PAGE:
Proposed rule changes to the way “foreign income” earned by “Controlled Foreign Corporations” would be taxed by the U.S. would be good news for American taxpayers living in high-tax countries, tax experts have said.
The proposed rule changes, issued on Friday (June 14), would expand a high-tax exclusion for multinationals that have been unintentionally hit by an international provision meant to ensure that companies pay a minimum tax on offshore profits in low-tax countries, the so-called GILTI (Global Intangible Low Tax Income) tax.
The GILTI tax was introduced by President Trump’s Tax Cuts & Jobs Act (TCJA) in December, 2017, and came into force on Jan. 1 of the following year. It requires companies to pay a 10.5% tax on any of their offshore profits that aren’t already taxed at a rate of at least 13.125%.
The tax applies to income that U.S. shareholders earn from controlled foreign corporations (CFCs) – those that are more than 50% owned by U.S. shareholders who own 10% or more of the total stock in the entity.
Under the GILTI provisions, it has emerged, some companies with CFCs that were paying more than 13.125% overseas were still getting caught by GILTI.
As reported here in March, American expat groups have been campaigning vigorously for changes in the way the TCJA generally and the GILTI tax in particular is written, as they argue that it unfairly hits American taxpayers living outside of the U.S., with owners of small overseas businesses particularly hard-hit.
The proposed regulations (REG-101828-19) include new guidance under tax code Section 958 for determining stock ownership, as well as under Section 951, with respect to GILTI income.
Tax experts say the proposed changes will be particularly welcome to Americans living outside the United States who are attempting to carry on business in their country of residence, through non-U.S. corporations.
Among the tax experts celebrating the publication of the proposed rule changes issued by the IRS has been Monte Silver, a U.S. tax attorney resident in Israel who, in February, filed a lawsuit in U.S. District Court against the IRS and U.S. Treasury, in which he challenged key elements of the TCJA, including the way it treated owners of small non-U.S. businesses owned by Americans.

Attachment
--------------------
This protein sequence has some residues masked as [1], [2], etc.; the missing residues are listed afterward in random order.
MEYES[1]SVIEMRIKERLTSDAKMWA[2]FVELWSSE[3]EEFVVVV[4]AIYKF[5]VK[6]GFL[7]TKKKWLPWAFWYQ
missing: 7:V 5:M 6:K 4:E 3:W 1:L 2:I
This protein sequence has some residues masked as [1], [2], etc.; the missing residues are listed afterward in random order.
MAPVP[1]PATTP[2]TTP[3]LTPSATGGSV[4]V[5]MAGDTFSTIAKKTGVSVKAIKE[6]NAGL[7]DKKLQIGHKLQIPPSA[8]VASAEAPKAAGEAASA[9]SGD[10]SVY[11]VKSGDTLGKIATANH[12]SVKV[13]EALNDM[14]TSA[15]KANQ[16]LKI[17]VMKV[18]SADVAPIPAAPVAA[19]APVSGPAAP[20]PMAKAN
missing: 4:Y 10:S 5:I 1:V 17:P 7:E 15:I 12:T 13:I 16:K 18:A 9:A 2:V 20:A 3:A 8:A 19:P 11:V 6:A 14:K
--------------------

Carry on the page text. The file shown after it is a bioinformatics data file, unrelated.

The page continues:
"Of course, the new relief is still only a proposed regulation, and we must wait for the final regs to be issued," Silver said on Sunday, in a posting on a Facebook page for American expats.
"But it is safe to say that if you live in a country where the corporate tax is at least 18.9%, then you can smile a very big smile today."
John Richardson, a Toronto-based tax and citizenship lawyer, also said the news was a potentially important victory for crusaders against certain aspects of the TCJA. What's more, he pointed out today, the latest IRS statement with respect to GILTI represented the second time thus far this year that the U.S. Treasury has proposed a fresh interpretation of the GILTI rules that has been "favorable to individual owners of CFCs."
The first time was in March, when it determined that individuals using the Section 962 election were entitled to the same 50% discount that corporations were entitled to, by statute, he noted; now, in proposing that the Section 954 "high tax exclusion" should apply to all the foreign income earned by a CFC, the Treasury is effective saying "that income earned by foreign corporations with a tax rate of at least 18.9% would not be [classified as] GILTI," Richardson, who recently published a blog on the matter, added.
"Treasury should be congratulated for interpreting the legislation in a purposive manner, and should now turn its attention to interpreting the Section 965 transition tax in a way that is [as] so damaging to individuals as it currently is."
‘High-tax exclusion should be expanded’
In a statement issued on Friday alongside the proposed regulations, the IRS and U.S. Treasury said that “in response to comments” they had “determined that the GILTI high-tax exclusion should be expanded, on an elective basis, to include certain high-taxed income even if that income would not otherwise be FBCI [foreign-based company income] or insurance income.”
“In particular, the Treasury Department and the IRS have determined that taxpayers should be permitted to elect to apply the exception under section 954(b)(4) with respect to certain classes of income that are subject to high foreign taxes within the meaning of that provision,” they went on.
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